Creating any new body of work comes with its challenges; an exploration of the subculture of pro wrestling presents unique ones. The Schoonovers share, “We’ve been kicked, yelled at, landed on, and had chairs thrown at us. So far, we haven’t come up with any effective way of avoiding these hazards.”
Despite these unusual setbacks, their process has been one of effective teamwork. Jon and Chris often work together and have an established workflow. “We work well together, and we each bring our own strengths to the table; so it’s been a relatively smooth process.”
We look forward to sharing Jon and Chris’ full collection of images soon.
A simple cup of coffee can have complex connotations. For some, it is a daily ritual to be enjoyed over breakfast. For others, it is an elegant process to craft the quintessential cup, and for others still, a job that provides for their family. From the cultivator who labored over the crop itself, to the barista who fastidiously arranges milk and foam into an elegantly poured cup, each mug of joe speaks to a history that goes beyond a dose of daily caffeine.
Coffee’s unique appeal transcends its culinary properties to entice us with its social component as well. We gather with friends in a café, just as we gather our cold hands around a steaming mug. We huddle together in the office break room to make a fresh pot and clear our heads, or we sit around a campfire with a kettle to enjoy one another’s company. And yet for some, consuming a cup of coffee is a morning ritual, a solitary experience that occurs before a single word is uttered. No matter the scenario, coffee is an established fixture of daily life for many and has solidified its indisputable place in our lives.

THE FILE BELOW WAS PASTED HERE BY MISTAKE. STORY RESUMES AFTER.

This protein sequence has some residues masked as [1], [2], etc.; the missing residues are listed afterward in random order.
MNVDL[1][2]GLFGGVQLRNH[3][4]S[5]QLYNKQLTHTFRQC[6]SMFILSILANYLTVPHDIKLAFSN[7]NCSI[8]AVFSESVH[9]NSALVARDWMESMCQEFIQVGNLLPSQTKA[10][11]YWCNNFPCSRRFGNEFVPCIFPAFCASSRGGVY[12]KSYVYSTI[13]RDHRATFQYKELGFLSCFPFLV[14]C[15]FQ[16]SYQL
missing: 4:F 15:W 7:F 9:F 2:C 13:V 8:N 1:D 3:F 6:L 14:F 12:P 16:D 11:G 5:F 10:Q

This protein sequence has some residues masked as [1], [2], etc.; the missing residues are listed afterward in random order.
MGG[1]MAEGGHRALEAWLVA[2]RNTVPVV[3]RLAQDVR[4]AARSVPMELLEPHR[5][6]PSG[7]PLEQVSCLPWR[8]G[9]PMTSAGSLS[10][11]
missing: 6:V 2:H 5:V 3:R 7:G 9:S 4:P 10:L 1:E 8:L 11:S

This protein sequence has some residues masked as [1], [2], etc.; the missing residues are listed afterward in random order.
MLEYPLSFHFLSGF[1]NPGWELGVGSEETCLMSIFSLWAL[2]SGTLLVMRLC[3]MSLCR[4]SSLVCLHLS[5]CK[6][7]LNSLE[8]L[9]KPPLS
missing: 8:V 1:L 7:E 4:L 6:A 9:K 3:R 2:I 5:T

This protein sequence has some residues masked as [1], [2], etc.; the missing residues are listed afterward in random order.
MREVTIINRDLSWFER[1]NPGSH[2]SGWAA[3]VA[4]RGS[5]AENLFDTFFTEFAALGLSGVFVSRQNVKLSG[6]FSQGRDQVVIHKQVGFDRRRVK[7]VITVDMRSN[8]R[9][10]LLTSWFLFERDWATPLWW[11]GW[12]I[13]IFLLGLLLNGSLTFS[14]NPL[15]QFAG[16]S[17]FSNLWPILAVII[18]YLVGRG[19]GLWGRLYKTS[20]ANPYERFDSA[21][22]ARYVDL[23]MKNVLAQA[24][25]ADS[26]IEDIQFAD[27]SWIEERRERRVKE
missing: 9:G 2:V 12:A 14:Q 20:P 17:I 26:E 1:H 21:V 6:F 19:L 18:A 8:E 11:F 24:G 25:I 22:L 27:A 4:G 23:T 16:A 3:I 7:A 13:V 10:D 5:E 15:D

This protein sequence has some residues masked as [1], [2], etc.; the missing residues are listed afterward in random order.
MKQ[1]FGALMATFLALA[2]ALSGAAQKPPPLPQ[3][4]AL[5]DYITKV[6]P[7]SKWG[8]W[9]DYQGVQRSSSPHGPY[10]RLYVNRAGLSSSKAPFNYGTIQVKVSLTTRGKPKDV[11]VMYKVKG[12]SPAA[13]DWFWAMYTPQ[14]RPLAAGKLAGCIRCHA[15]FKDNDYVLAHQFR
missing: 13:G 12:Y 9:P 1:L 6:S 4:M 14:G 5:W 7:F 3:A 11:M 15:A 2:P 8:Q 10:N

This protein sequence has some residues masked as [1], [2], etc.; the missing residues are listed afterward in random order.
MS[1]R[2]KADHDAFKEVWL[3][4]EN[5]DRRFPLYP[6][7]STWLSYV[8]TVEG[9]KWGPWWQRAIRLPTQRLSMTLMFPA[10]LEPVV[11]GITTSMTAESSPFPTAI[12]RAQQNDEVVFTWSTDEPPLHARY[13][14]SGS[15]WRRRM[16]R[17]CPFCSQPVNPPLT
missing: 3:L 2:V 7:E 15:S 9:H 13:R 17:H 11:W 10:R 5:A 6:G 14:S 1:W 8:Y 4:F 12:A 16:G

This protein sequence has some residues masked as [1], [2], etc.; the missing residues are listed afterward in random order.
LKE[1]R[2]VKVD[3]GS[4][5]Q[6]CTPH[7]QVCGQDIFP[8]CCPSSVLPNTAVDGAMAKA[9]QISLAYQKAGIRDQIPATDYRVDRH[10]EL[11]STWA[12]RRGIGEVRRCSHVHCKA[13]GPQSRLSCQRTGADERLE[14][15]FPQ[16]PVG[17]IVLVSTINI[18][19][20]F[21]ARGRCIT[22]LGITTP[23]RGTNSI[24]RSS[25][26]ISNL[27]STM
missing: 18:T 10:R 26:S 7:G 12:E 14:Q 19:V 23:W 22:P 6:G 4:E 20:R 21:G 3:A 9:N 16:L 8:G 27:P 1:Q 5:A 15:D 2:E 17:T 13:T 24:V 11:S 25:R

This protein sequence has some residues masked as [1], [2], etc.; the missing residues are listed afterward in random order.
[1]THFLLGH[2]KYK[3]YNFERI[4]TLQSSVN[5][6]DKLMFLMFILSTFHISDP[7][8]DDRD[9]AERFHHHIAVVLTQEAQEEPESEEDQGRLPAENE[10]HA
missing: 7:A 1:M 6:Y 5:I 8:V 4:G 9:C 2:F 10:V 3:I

To discover more beautiful images related to coffee from across the globe, be sure to use the Image and Map Search functions on VSCO Grid. Remember to hashtag your own images with key words and locations as well, so that others can discover your curated photos. From farms in Uganda to trendy cafés in Melbourne and roasters in Portland, discover coffee through the eyes of the VSCO Grid community.
Image by Shrly
Image by Diala Canelo
Image by Irene Kim
Image by Voros Mate
Cool, subtle blues and greens, haunting oranges and reds, faded tans, browns, and grays; these understated yet enchanting hues dominate artist Stella Maria Baer’s paint palette. Creating in watercolors and oils alike, Stella explores color, geometry, shape, and nature through painting. Originally from Santa Fe, New Mexico, Stella’s paintings carry with them the mesmerizing spirit of the American southwest. “I do sense that I am haunted by the southwest,” she admits. Now living on the East Coast, Stella finds her work reveals a longing to be surrounded by the colors of the desert. “I find myself thinking a lot about sand, the colors of the rocks, the lines in the canyons, the cacti, the horses. That longing for the desert is present in my paintings, but usually not directly.” From animals to organic shapes to an entire series of watercolors capturing various moons throughout the solar system, each of Stella’s paintings are unique and display a true command of her medium.